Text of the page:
Image: S. aureus biofilm structures become less robust when grown in the presence of designed peptide inhibitors. S. aureus SH1000 WT biofilms grown in regular LB medium, PSM amyloid fibrils were visible as deposits in spaces between cells (left). Upon addition of the designed peptide AP90 (80μM), no extracellular fibril deposits were observed (right)

Designed α-sheet peptides suppress amyloid formation in Staphylococcus aureus biofilms. Alissa Bleem, Robyn Francisco, James D. Bryers, Valerie Daggett. NPJ Biofilms Microbiomes 2017; 3:16.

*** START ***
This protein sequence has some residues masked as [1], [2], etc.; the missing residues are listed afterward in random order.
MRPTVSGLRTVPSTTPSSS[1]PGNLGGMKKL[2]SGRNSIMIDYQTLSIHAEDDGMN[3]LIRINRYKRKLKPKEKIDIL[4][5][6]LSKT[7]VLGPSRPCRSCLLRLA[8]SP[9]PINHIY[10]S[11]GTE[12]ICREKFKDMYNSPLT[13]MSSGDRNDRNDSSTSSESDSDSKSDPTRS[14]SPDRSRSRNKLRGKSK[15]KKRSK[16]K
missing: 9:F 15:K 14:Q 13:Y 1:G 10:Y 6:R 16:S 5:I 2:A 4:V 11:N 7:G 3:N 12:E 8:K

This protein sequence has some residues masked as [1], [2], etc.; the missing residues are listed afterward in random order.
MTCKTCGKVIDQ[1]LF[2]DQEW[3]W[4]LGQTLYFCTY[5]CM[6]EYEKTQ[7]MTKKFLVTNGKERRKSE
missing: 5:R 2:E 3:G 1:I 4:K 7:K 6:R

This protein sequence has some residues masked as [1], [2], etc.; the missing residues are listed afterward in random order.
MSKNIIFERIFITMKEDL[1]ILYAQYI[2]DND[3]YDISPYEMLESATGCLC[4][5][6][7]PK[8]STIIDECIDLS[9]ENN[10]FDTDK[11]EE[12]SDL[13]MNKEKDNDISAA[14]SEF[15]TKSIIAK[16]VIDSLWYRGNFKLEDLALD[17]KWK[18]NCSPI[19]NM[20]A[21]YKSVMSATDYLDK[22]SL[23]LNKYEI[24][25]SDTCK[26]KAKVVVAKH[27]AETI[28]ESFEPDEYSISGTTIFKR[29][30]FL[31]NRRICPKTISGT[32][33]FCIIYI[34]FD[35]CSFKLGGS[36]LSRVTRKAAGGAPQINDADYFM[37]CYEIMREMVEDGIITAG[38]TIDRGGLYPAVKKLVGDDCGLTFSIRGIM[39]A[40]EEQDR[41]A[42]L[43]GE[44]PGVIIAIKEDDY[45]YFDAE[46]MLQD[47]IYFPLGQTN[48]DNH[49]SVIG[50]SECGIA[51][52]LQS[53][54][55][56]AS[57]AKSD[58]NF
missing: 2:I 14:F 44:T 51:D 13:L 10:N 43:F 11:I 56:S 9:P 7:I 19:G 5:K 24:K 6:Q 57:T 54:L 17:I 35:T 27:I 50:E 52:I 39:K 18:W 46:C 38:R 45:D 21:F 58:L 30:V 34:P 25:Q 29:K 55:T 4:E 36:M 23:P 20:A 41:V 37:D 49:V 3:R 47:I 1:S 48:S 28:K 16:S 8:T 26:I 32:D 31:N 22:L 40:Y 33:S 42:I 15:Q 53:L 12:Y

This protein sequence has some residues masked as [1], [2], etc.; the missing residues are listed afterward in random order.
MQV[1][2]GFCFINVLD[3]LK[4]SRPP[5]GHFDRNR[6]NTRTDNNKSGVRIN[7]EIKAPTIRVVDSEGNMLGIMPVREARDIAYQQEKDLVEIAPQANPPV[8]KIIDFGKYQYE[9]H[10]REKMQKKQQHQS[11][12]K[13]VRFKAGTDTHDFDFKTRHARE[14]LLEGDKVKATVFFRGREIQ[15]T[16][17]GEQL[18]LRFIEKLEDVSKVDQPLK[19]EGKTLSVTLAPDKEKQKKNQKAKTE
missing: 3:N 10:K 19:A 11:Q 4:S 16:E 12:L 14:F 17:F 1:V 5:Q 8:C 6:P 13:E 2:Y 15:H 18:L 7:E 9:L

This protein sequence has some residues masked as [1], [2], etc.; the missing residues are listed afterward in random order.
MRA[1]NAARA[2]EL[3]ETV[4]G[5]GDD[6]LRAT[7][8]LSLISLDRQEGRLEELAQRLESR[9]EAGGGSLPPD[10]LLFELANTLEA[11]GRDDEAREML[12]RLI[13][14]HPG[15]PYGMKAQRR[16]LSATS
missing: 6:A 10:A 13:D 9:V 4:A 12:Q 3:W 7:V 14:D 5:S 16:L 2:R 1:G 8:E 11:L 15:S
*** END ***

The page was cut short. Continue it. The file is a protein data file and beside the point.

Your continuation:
Nosocomial infections affect hundreds of millions of patients worldwide each year, and ~60% of these infections are associated with biofilm formation on an implanted medical device. Biofilms are dense communities of microorganisms in which cells associate with surfaces and each other using a self-produced extracellular matrix composed of proteins, polysaccharides, and genetic material. Proteins in the extracellular matrix take on a variety of forms, but here we focus on functional amyloid structures. Amyloids have long been associated with protein misfolding and neurodegenerative diseases, but recent research has demonstrated that numerous bacterial species utilize the amyloid fold to fortify the biofilm matrix and resist disassembly. Consequently, these functional amyloids, in particular the soluble oligomeric intermediates formed during amyloidogenesis, represent targets to destabilize the extracellular matrix and interrupt biofilm formation. Our previous studies suggested that these amyloidogenic intermediates adopt a non-standard structure, termed “α-sheet”, as they aggregate into soluble oligomeric species. This led to the design of complementary α-sheet peptides as anti-α-sheet inhibitors; these designs inhibit amyloidogenesis in three unrelated mammalian disease-associated systems through preferential binding of soluble oligomers. Here we show that these anti-α-sheet peptides inhibit amyloid formation in Staphylococcus aureus biofilms. Furthermore, they inhibit aggregation of pure, synthetic phenol soluble modulin α1, a major component of Staphylococcus aureus functional amyloids. As it aggregates phenol soluble modulin α1 adopts α-helix then α-sheet and finally forms β-sheet fibrils. The binding of the designed peptide inhibitors coincides with the formation of α-sheet.